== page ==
For scripts you can also upload them in a zip and add the post-install task as an application. You then call the command to launch the script in the parameters box, or include a batch file and call that.

      As for what software to be installed we handle that with having multiple scripted installations. Each technician copies our standard installation and then modifies it according to their needs.

      The KBE Manipulator will also make it easy to add PowerShell to the KBE: http://www.itninja.com/question/kbe-manipulator
      • I had come across the get-set-computername several times in my searching, but seemingly the only official reference that says it can prompt for a computer name is on the page you referenced, which says, "Major features include ... -dialog prompting". But that page also says that complete instructions are in the README.txt, which doesn't mention dialog prompting in the main portion of the text. Now that you tell me it's there, I looked a little harder and found it in the Appendix and later in the Version Information. I would encourage the writers of that documentation to update it to put the dialog information in the main text itself, along with the other methods for how the app can be used.

        Granted, it's my fault I didn't find that reference, but learning KACE on my own without proper training presents a HUGE learning curve, and digging in appendices for what I would have expected to be in the main text wasn't in my mindset.

        But thank you for making me aware that this app has the possibility to save me some work.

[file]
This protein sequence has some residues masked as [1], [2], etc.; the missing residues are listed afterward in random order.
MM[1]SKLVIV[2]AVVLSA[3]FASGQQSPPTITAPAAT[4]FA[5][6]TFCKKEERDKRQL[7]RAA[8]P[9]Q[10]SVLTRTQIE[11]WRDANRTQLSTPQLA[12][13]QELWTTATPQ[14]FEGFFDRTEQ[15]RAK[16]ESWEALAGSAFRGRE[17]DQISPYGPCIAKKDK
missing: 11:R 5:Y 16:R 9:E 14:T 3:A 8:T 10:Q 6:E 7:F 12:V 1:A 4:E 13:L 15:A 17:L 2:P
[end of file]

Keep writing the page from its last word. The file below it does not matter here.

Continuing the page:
=====

        Yes, I understand that the scripts can be created/edited elsewhere, and then rolled into a pre/post-install task. But that means I now have to remember how to do all the KACE stuff, as well as the off-board stuff - what scripting language/tool did I use last year to create this? where did I store that work? did I have to move the scripts elsewhere after packaging them? Further, if someone comes behind me to take on my role, they will have no idea of what these hidden scripts do, or where they are, or how to change them, or how to make them apply. None of this is a show-stopper, but it'd be *so* much easier to be able to edit the scripts right there within the K2000 web interface, just as I can edit BAT scripts right there in the K2000 web interface.

        =====

        We *could* do images/scripting the way you do it, copying and modifying the standard image as needed, but that doesn't fit our culture as well as having a standard image with checkboxes at the start of the install to determine what apps get installed. Much of our tech workforce consists of temps who are here at best three or four years, usually two at most, who come and go, and neither need to be bothered with the intricacies nor the responsibility of tinkering in the KACE system with our images.

        =====